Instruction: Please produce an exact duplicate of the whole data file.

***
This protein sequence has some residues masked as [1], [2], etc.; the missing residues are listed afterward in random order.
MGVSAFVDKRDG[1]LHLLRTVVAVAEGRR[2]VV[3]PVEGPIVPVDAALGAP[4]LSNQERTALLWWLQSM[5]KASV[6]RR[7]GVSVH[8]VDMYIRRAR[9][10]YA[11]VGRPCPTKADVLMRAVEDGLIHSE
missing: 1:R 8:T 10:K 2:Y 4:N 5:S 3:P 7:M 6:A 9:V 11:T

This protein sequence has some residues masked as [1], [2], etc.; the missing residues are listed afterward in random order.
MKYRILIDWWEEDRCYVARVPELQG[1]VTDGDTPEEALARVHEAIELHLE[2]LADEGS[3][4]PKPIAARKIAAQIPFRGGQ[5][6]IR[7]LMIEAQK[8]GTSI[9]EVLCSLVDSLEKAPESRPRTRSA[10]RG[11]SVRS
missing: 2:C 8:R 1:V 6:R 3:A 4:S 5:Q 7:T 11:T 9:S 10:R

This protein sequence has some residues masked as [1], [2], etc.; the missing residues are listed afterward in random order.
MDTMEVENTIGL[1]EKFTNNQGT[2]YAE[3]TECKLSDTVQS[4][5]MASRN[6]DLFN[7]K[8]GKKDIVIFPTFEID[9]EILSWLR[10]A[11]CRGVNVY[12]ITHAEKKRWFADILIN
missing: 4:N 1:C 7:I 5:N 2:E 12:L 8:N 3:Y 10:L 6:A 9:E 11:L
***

This protein sequence has some residues masked as [1], [2], etc.; the missing residues are listed afterward in random order.
MGVSAFVDKRDG[1]LHLLRTVVAVAEGRR[2]VV[3]PVEGPIVPVDAALGAP[4]LSNQERTALLWWLQSM[5]KASV[6]RR[7]GVSVH[8]VDMYIRRAR[9][10]YA[11]VGRPCPTKADVLMRAVEDGLIHSE
missing: 1:R 8:T 10:K 2:Y 4:N 5:S 3:P 7:M 6:A 9:V 11:T

This protein sequence has some residues masked as [1], [2], etc.; the missing residues are listed afterward in random order.
MKYRILIDWWEEDRCYVARVPELQG[1]VTDGDTPEEALARVHEAIELHLE[2]LADEGS[3][4]PKPIAARKIAAQIPFRGGQ[5][6]IR[7]LMIEAQK[8]GTSI[9]EVLCSLVDSLEKAPESRPRTRSA[10]RG[11]SVRS
missing: 2:C 8:R 1:V 6:R 3:A 4:S 5:Q 7:T 11:T 9:S 10:R

This protein sequence has some residues masked as [1], [2], etc.; the missing residues are listed afterward in random order.
MDTMEVENTIGL[1]EKFTNNQGT[2]YAE[3]TECKLSDTVQS[4][5]MASRN[6]DLFN[7]K[8]GKKDIVIFPTFEID[9]EILSWLR[10]A[11]CRGVNVY[12]ITHAEKKRWFADILIN
missing: 4:N 1:C 7:I 5:N 2:E 12:L 8:N 3:Y 10:L 6:A 9:E 11:L